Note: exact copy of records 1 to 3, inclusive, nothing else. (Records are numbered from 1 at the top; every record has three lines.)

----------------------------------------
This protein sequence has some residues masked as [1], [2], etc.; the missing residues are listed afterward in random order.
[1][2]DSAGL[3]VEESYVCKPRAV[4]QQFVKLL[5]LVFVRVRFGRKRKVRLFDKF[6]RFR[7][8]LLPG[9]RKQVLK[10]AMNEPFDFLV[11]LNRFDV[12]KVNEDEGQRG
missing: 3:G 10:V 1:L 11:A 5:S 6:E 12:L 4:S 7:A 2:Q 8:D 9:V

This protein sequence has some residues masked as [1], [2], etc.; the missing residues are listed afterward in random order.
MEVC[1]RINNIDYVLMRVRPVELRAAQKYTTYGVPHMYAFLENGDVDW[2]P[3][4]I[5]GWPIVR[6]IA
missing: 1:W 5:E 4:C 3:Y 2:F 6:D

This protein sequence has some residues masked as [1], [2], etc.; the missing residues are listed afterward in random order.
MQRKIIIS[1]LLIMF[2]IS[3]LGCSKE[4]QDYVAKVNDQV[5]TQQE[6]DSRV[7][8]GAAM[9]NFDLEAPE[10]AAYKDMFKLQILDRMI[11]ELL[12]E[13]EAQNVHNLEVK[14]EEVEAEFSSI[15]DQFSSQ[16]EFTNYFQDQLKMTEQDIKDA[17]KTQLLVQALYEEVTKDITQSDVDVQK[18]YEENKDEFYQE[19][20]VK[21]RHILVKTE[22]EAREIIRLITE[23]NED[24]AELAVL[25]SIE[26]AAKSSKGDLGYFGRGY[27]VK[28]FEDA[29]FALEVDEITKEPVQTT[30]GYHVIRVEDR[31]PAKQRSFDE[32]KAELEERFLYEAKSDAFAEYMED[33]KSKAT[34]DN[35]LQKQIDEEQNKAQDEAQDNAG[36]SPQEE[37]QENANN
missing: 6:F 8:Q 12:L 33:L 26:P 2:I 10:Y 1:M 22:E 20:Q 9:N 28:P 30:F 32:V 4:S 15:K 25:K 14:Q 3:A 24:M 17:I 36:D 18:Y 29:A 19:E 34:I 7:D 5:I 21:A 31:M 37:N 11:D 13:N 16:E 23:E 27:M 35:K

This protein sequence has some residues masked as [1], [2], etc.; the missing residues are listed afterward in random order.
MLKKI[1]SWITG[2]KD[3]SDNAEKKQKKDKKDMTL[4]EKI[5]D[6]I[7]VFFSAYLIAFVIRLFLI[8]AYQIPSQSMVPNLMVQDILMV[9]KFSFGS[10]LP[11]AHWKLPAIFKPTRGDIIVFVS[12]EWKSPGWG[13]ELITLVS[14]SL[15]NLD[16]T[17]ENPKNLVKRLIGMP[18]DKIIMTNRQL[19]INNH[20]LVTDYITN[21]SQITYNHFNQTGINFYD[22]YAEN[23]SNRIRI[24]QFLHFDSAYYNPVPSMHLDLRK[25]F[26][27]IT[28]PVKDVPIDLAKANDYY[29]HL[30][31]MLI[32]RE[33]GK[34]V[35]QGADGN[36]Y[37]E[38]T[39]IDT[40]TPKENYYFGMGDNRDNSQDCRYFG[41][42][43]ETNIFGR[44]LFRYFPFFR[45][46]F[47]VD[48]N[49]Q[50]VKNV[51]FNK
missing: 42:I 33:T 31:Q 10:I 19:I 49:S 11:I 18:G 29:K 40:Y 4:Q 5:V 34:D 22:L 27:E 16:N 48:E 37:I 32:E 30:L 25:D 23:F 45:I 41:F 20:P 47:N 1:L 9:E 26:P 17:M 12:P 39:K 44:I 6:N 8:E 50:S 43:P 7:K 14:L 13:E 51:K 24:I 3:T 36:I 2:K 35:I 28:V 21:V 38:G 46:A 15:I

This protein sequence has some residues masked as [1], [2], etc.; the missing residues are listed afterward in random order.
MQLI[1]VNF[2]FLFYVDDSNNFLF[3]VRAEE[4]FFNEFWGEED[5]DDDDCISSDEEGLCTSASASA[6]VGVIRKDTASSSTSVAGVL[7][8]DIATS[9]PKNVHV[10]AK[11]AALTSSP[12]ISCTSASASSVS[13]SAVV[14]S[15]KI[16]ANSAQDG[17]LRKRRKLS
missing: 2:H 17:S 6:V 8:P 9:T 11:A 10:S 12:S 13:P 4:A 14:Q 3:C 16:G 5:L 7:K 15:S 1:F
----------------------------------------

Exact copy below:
This protein sequence has some residues masked as [1], [2], etc.; the missing residues are listed afterward in random order.
[1][2]DSAGL[3]VEESYVCKPRAV[4]QQFVKLL[5]LVFVRVRFGRKRKVRLFDKF[6]RFR[7][8]LLPG[9]RKQVLK[10]AMNEPFDFLV[11]LNRFDV[12]KVNEDEGQRG
missing: 3:G 10:V 1:L 11:A 5:S 6:E 12:L 4:S 7:A 2:Q 8:D 9:V

This protein sequence has some residues masked as [1], [2], etc.; the missing residues are listed afterward in random order.
MEVC[1]RINNIDYVLMRVRPVELRAAQKYTTYGVPHMYAFLENGDVDW[2]P[3][4]I[5]GWPIVR[6]IA
missing: 1:W 5:E 4:C 3:Y 2:F 6:D

This protein sequence has some residues masked as [1], [2], etc.; the missing residues are listed afterward in random order.
MQRKIIIS[1]LLIMF[2]IS[3]LGCSKE[4]QDYVAKVNDQV[5]TQQE[6]DSRV[7][8]GAAM[9]NFDLEAPE[10]AAYKDMFKLQILDRMI[11]ELL[12]E[13]EAQNVHNLEVK[14]EEVEAEFSSI[15]DQFSSQ[16]EFTNYFQDQLKMTEQDIKDA[17]KTQLLVQALYEEVTKDITQSDVDVQK[18]YEENKDEFYQE[19][20]VK[21]RHILVKTE[22]EAREIIRLITE[23]NED[24]AELAVL[25]SIE[26]AAKSSKGDLGYFGRGY[27]VK[28]FEDA[29]FALEVDEITKEPVQTT[30]GYHVIRVEDR[31]PAKQRSFDE[32]KAELEERFLYEAKSDAFAEYMED[33]KSKAT[34]DN[35]LQKQIDEEQNKAQDEAQDNAG[36]SPQEE[37]QENANN
missing: 6:F 8:Q 12:L 33:L 26:P 2:I 10:Y 1:M 22:E 20:Q 9:N 28:P 30:F 32:V 4:S 15:K 25:K 14:Q 3:A 24:M 17:I 36:D 18:Y 29:A 19:E 34:I 7:D 5:I 21:A 31:M 37:N 11:D 13:N 16:E 23:E 27:M 35:K